2 min read
Posted on 11.24.14
  • 2 min read
  • Posted on 11.24.14
  • Filed under
  • Mayor Slay
  • Abraham Lincoln
  • Ferguson
  • Shaw neighborhood
  • Thanksgiving
  • change

St. Louis is a region that endures during challenging times. We have seen it time and time again. We have seen it in the face of personal tragedy and in the aftermath of natural disaster.

We face one of those times today.

What happened to Michael Brown has deeply divided us. Whatever is announced this evening, some people are going to be angry and frustrated. And, some people are going to be angry and frustrated by that.

My message to the protesters: We will protect your right to assemble and to speak your mind. Like we did last night, we will give you leeway to occupy public space. And, we will listen to your grievances.

But, turning violent or damaging property will not be tolerated.

To the people who disagree with the protesters: The actions we are taking are designed to protect you, your family, your homes, businesses and neighborhoods. That is our paramount concern.

Over the next few days, we expect to see St. Louisans loudly and passionately expressing their views.

We expect to see some of the best police officers in the country protecting everyone's rights and keeping everyone safe.

But, after that, it will be the time to heal.To close the racial divide.And, to make St. Louis a better place for everyone -- regardless of the color of their skin.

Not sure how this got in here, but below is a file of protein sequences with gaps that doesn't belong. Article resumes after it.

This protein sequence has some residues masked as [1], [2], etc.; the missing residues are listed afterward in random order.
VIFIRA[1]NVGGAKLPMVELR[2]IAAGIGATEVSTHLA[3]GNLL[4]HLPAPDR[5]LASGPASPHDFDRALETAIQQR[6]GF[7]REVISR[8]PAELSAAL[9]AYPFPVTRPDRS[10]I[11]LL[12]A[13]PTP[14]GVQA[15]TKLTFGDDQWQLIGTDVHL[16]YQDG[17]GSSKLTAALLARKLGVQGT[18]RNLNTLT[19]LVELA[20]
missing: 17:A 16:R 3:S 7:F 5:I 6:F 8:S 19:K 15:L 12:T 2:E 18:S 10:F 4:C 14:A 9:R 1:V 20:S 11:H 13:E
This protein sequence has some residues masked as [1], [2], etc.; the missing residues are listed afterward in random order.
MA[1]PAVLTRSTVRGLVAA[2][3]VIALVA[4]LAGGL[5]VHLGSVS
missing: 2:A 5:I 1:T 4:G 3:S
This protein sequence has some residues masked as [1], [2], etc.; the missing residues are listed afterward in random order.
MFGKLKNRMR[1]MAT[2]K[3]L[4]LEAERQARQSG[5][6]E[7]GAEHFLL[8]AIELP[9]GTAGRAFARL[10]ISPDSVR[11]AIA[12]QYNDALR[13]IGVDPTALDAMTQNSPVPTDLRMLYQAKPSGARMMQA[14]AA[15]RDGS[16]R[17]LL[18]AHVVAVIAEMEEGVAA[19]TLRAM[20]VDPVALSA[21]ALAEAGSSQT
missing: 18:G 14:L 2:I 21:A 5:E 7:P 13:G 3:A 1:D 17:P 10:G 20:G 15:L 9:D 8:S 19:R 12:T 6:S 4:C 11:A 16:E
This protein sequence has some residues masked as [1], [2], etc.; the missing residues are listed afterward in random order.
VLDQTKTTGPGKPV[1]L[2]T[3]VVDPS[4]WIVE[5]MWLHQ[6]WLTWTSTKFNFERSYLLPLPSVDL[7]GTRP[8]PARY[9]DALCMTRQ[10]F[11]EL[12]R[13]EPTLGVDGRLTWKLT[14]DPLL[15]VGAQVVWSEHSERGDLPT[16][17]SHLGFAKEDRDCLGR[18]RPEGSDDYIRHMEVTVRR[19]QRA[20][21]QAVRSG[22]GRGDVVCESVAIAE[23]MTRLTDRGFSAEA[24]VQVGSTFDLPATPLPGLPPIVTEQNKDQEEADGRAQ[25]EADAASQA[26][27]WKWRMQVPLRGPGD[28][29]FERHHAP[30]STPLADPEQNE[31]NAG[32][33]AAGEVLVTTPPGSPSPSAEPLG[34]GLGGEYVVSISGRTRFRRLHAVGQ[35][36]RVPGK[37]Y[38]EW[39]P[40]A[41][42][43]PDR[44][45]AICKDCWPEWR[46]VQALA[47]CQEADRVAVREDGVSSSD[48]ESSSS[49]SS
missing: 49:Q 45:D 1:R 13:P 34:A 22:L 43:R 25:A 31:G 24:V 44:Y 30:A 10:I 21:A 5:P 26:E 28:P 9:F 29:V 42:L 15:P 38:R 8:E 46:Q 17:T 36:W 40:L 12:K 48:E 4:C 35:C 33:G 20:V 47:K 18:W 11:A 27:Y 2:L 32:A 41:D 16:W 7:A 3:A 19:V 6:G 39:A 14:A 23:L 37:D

We all may experience some inconvenience in the coming days. Depending on the circumstances, we may allow demonstrators to slow down traffic. But, we will not allow them to hurt anyone or damage any property.

That's how it went last night in the Shaw neighborhood. It wasn't perfect. There were two acts of vandalism. But, there was no other property damage, and, most importantly, no one was seriously injured.

When President Abraham Lincoln first proclaimed a National Day of Thanksgiving,  it's worth recalling that he sought to help a nation heal, and to work together toward the promise of what he called "a large increase in freedom."

The world is going to be watching us. They are going to watch how we handle our disagreements in the coming days, and how we make needed change in the coming months and years. St. Louis finds itself with an opportunity to show the country the ways in which a community can be made fairer and more just for everyone. We must seize that opportunity together.